I glance from the first head to the next, a woman, apparently an older version of the red headed woman at the table. Without turning, I said, “They’re not real.”

“Well, obviously,” Omega said.

“How are you doing?” the second head said.

I leaned in close for a better look.

“Welcome to our house,” the old woman’s head added, “My name is Ketley. And you are?”

“What?”

“Now that’s a pleasant name.”

Omega and I looked at each other.

“And you are?” The old woman smiled at Omega.

I turned back to the holo head and said, “Not ‘what’ … Z. My name is Z.”

“Zeee?”

“Yes, Z, and this is Omega.”

“Oh mega,” the third head, a man with unruly gray eyebrows and slightly pointy ears, said.

“What is your name?” Omega said.

“Murse,” the head said, smiling and raising its left brow independent of its right. “I don’t believe we’ve met before, have we?”

“How do you do that?” I said.

“This?” It raised its right brow and lowered its left.

“I mean talk. I mean, how do you … I mean, like real people talk?”

Omega shoved her hand into Murse’s head. “You’re just holograms.”

“And you are not?” the head to the right of Murse said. It was the head of a beautiful woman, whose age was impossible to determine – between thirty and forty would have been my guess. She had blond hair, like Omega had back then, in her youth, so light it was nearly white. I had to look hard to see she had eyelashes and eyebrows. Her eyes were so beautiful, I found it hard to move on.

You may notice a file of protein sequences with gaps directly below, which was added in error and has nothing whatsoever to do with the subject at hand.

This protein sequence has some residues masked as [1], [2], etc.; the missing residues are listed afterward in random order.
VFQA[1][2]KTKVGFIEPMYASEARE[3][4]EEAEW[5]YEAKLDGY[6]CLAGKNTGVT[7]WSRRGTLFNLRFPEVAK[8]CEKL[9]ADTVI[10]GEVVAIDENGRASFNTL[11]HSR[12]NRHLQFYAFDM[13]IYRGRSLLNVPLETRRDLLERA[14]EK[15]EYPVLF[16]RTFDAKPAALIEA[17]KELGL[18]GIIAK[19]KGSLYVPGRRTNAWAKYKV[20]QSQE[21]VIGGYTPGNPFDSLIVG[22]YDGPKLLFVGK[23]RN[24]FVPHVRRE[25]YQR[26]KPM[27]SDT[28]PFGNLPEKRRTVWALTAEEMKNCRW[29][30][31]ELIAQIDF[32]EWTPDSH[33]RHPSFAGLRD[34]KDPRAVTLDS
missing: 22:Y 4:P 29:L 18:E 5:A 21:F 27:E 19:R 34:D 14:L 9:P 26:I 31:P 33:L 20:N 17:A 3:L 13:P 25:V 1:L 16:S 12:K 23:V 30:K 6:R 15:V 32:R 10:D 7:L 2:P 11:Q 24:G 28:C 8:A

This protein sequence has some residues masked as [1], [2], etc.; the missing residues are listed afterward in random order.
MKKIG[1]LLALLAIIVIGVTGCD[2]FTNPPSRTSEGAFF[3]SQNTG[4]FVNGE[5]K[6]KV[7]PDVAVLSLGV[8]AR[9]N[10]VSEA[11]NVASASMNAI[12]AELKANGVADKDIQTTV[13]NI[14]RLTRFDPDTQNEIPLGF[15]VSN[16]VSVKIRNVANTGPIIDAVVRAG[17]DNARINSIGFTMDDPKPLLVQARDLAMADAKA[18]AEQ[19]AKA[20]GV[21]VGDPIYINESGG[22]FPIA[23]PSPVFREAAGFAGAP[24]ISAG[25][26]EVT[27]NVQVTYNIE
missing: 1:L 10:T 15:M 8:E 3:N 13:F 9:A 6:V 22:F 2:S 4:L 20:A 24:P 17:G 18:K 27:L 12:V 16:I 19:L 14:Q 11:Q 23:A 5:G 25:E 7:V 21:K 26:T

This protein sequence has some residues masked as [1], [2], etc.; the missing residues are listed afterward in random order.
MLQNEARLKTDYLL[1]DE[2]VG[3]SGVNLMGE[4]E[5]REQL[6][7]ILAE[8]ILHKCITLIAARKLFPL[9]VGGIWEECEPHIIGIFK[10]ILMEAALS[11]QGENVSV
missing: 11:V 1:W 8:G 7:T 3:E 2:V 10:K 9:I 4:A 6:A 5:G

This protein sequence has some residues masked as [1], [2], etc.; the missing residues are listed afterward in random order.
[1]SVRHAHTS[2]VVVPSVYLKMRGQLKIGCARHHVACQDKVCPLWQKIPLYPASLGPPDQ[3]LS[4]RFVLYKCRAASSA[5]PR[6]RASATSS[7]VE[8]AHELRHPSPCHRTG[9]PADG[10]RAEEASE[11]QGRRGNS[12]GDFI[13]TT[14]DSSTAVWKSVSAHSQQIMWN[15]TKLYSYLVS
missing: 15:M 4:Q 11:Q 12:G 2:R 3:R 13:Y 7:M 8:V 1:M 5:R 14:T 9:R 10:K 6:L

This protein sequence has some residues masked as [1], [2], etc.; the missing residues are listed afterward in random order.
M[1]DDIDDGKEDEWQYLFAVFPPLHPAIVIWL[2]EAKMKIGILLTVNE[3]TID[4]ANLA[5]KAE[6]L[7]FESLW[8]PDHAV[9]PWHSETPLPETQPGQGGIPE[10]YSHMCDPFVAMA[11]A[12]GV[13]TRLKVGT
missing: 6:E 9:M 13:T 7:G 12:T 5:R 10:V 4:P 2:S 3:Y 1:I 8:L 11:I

“We’re real,” Omega said, “see?” She gave me a firm nudge.

“So you are,” the pretty head said.

Clunk! “No more real than we are, Em.” The man at the tiny table had set his glass down. A little of whatever was in it splashed out onto the table top. “See?” He gave the little girl sitting next to him a nudge.

“Father.”

“Awkley, you don’t need to kill the children to make your point,” the younger lady at the table said.

“You’re Ketley, right?” I said.

She turned to me with a puzzled look on her tiny face. “I used to be like that,” she said, “always forgetting names, sometimes seconds after being introduced. It’s all right, you’re young, don’t worry about it, you’ll learn. Yes, Ketley, a kettle version of Awkley The Awkward.”

“You used to live here?” Omega said.

Half the little heads spoke in unison. “We still do.” The other half were shaking their heads, no.

I gave a quick study of the various faces on the mantel and realized there were three each of Ketley and Awkley, and the young woman next to the young man at the far right end bore a striking resemblance to the little girl at the table, whereas the male at that end was an older version of the boy at the table. There were five other faces, three men and two women, who had watched, smiling steadily and blinking, but had, to this point, remained silent. I said, “Omega just wants to know if you’re a book about the people who lived here?”